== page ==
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name for slow-moving, nocturnal, arboreal primates of the family Lorisidae, found Africa and Asia. True lorises, found in India, Sri Lanka, and SE Asia, have round heads, large round eyes, and furry bodies. They have no tails, and their index fingers are vestigial. Lorises move hand over hand through the trees, gripping the branches firmly with hands and feet; they feed on insects and vegetable matter. There are two types, the slender lorises (Loris species), with a body that is 7 to 10 in. (18 to 20 cm) long and very thin legs, and the slow lorises (Nycticebus species), with a body that is from 7 to 16 in. long (18 to 40 cm) and short, thick legs. The slow lorises have pale brownish fur with a darker dorsal stripe. African members of the loris family, found in tropical regions, are the potto (Perodicticus potto), which has a stumpy tail, and the angwantibo (Arctocebus calabarensis), characterized by its pointed face. The bush babiesbush baby
or bushbaby,
name for several small, active nocturnal primates of the Galagidae family, found in forested parts of Africa. Bush babies are also called galagos. The smallest are about 1 ft (30 cm) long, including the long, furry tail.
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, or galagos, a distinctive group of small, swift-moving animals that were classed as a loris subfamily are now in a separate family. Lorises are classified in the phylum ChordataChordata
, phylum of animals having a notochord, or dorsal stiffening rod, as the chief internal skeletal support at some stage of their development. Most chordates are vertebrates (animals with backbones), but the phylum also includes some small marine invertebrate animals.
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, subphylum Vertebrata, class Mammalia, order Primates, family Lorisidae.



any one animal of two genera of Prosimii of the family Lorisidae. The slender loris (Loris tardigradus) is the only species of the genus Loris. The body measures 20-25 cm, and the weight is 85-350 g. The fur is thick and soft, gray or reddish brown in color. The limbs are slender and nearly equal in length. The second digit of the hand is reduced. There is no tail, and the eyes are very large.

Lorises are distributed in Southeast Asia (Hindustan and the island of Sri Lanka). The genus Nycticebus is represented by two species: the slow loris (N. coucang), with a body measuring 30-38 cm, and N. pygmaeus, with a body measuring 18-21 cm. The animal’s tail is short and hidden in the thick fur. The coloration is brownish, reddish, or gray. Nycticebus is distributed in Southeast Asia (Hindustan, Indochina, Malacca, and on some islands of the Malay Archipelago). All lorises live in forests on trees and are found singly or in pairs. They are nocturnal, and their movements are very slow. Lorises feed chiefly on insects, small lizards and birds, and fruits. The young are born at various times of the year (for example, on the island of Sri Lanka they are born in April or May and November or December). Lorises are rarely kept in captivity.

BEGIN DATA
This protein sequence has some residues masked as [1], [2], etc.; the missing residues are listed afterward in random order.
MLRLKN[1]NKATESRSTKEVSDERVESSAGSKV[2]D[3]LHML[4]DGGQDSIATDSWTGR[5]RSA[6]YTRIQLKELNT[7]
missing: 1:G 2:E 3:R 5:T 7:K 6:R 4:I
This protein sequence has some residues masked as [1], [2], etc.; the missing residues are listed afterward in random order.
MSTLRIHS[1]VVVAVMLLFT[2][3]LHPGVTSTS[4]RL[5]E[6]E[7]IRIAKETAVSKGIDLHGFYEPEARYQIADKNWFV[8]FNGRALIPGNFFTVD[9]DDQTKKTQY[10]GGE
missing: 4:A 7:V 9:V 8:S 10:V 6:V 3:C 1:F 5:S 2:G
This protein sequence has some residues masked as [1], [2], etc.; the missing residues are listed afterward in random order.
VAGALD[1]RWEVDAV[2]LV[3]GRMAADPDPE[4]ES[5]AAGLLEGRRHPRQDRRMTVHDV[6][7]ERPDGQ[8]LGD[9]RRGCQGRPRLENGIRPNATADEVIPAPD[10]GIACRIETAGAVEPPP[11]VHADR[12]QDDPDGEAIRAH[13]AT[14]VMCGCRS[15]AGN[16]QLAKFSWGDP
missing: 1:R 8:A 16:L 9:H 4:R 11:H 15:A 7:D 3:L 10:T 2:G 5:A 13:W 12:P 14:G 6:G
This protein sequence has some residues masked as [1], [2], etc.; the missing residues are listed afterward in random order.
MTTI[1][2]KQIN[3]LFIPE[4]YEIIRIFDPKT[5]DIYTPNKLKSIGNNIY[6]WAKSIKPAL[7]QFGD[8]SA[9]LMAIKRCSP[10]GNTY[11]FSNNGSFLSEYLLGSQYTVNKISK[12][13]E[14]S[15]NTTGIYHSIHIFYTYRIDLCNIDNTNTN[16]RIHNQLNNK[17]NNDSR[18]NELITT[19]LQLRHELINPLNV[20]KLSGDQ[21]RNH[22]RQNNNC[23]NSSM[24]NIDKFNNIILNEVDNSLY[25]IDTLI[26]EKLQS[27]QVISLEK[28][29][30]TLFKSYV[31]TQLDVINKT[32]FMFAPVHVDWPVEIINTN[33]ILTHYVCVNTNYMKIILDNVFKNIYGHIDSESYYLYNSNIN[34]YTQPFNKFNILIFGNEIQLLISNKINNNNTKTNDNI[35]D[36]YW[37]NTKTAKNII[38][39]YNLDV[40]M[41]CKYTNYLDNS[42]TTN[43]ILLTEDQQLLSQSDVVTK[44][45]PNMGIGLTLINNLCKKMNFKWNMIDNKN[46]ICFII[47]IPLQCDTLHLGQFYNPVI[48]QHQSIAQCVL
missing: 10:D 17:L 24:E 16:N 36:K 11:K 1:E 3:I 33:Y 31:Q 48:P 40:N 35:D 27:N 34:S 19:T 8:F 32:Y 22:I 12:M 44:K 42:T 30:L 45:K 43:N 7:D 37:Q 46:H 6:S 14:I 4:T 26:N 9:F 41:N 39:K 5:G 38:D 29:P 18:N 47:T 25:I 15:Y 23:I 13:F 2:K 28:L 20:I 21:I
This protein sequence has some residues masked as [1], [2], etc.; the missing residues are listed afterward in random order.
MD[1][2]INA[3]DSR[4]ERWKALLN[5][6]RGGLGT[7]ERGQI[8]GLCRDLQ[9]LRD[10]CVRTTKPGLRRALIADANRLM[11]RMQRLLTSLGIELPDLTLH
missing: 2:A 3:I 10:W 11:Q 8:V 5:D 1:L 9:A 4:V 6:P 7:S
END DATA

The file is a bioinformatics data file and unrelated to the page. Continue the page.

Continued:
Zhiznzhivotnykh, vol. 6. Moscow, 1971.
Napier, J., and P. Napier. A Handbook of Living Primates. London-New York, 1967.



(vertebrate zoology)
Either of two slow-moving, nocturnal, arboreal primates included in the family Lorisidae: the slender loris (Loris tardigradus) and slow loris (Nycticebus coucang).
References in periodicals archive ?
The Bogor facility was built with the objective of protecting species that were not often considered by other conservation organizations; it is the world's largest rescue center for slow lorises and the biggest rescue and rehabilitation center for long- and pig-tailed macaques on Java.
Since IAR's rehabilitation center opened in 2011, it has released 326 slow lorises into protected forests.
They do look insanely cute (do a Google search, if you haven't already) -- but slow lorises are also nocturnal, so being exposed to daylight in their new homes upends their whole metabolism, and they also have long, decidedly non-cute teeth which can bite and infect their new owners.
The capture, sale and keeping of slow lorises is punishable by up to five years in jail and a fine of [pounds sterling]6,000.
Michaela Strachan finds out how big cats rescued from life as pets are getting along, and two slow lorises travel north to publicise the plight.
TOKYO - A 64-year-old man and his 28-year-old son from Saitama Prefecture were arrested Wednesday for allegedly smuggling and selling slow lorises, a designated protected species under the Washington Treaty, police said.
With considerable trepidation, they followed the local dealers, who had an array of endangered species - including slow lorises, gibbons and crested serpent eagles - on display...
Japanese customs authorities have seized dozens of slow lorises, an internationally controlled species of monkey, from two men who smuggled them to Narita airport outside Tokyo earlier this month, investigative sources said Tuesday.
We have seen adverts for a wide-range of animals including: cheetahs, tiger cubs, lion cubs, snakes, crocodiles, monkeys, baboons, slow lorises, spiders, large lizards, tortoises, meerkats, hyenas and servals.
Nowadays, YIARI's facility is the world's largest rescue center for slow lorises and the biggest rescue and rehabilitation center for long-, and pig-tailed macaques on Java.
Slow lorises are taken from the wild and sold as exotic pets in Asia and elsewhere.